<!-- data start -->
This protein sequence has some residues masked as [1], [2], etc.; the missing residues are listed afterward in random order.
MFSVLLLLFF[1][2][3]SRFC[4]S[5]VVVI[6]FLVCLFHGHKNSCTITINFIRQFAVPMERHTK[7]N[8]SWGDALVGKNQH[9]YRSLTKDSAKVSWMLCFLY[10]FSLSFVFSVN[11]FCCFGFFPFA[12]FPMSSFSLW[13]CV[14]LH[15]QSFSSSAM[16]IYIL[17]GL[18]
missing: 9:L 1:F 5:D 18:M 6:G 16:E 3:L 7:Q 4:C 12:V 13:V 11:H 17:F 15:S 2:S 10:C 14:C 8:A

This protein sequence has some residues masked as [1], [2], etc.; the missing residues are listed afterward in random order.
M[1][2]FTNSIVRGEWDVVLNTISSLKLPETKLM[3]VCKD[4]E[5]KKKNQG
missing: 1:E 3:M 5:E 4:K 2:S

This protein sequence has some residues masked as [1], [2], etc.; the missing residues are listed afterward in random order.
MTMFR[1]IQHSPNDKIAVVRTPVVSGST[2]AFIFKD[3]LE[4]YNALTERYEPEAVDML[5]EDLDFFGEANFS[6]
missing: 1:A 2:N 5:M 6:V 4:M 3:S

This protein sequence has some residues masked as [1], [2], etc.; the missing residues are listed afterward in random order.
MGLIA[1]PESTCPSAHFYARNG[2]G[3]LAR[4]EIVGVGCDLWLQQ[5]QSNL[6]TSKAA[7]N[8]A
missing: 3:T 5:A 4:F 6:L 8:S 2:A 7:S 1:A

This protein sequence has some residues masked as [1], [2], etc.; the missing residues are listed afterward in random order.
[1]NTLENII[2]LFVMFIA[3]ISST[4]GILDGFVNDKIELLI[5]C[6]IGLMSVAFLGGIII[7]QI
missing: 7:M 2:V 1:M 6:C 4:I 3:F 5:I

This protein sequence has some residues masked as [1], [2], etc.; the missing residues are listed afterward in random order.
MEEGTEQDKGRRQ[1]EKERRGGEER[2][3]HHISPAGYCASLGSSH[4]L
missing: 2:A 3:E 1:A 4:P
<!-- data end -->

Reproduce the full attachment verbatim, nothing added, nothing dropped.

This protein sequence has some residues masked as [1], [2], etc.; the missing residues are listed afterward in random order.
MFSVLLLLFF[1][2][3]SRFC[4]S[5]VVVI[6]FLVCLFHGHKNSCTITINFIRQFAVPMERHTK[7]N[8]SWGDALVGKNQH[9]YRSLTKDSAKVSWMLCFLY[10]FSLSFVFSVN[11]FCCFGFFPFA[12]FPMSSFSLW[13]CV[14]LH[15]QSFSSSAM[16]IYIL[17]GL[18]
missing: 9:L 1:F 5:D 18:M 6:G 16:E 3:L 7:Q 4:C 12:V 13:V 11:H 17:F 15:S 2:S 10:C 14:C 8:A

This protein sequence has some residues masked as [1], [2], etc.; the missing residues are listed afterward in random order.
M[1][2]FTNSIVRGEWDVVLNTISSLKLPETKLM[3]VCKD[4]E[5]KKKNQG
missing: 1:E 3:M 5:E 4:K 2:S

This protein sequence has some residues masked as [1], [2], etc.; the missing residues are listed afterward in random order.
MTMFR[1]IQHSPNDKIAVVRTPVVSGST[2]AFIFKD[3]LE[4]YNALTERYEPEAVDML[5]EDLDFFGEANFS[6]
missing: 1:A 2:N 5:M 6:V 4:M 3:S

This protein sequence has some residues masked as [1], [2], etc.; the missing residues are listed afterward in random order.
MGLIA[1]PESTCPSAHFYARNG[2]G[3]LAR[4]EIVGVGCDLWLQQ[5]QSNL[6]TSKAA[7]N[8]A
missing: 3:T 5:A 4:F 6:L 8:S 2:A 7:S 1:A

This protein sequence has some residues masked as [1], [2], etc.; the missing residues are listed afterward in random order.
[1]NTLENII[2]LFVMFIA[3]ISST[4]GILDGFVNDKIELLI[5]C[6]IGLMSVAFLGGIII[7]QI
missing: 7:M 2:V 1:M 6:C 4:I 3:F 5:I

This protein sequence has some residues masked as [1], [2], etc.; the missing residues are listed afterward in random order.
MEEGTEQDKGRRQ[1]EKERRGGEER[2][3]HHISPAGYCASLGSSH[4]L
missing: 2:A 3:E 1:A 4:P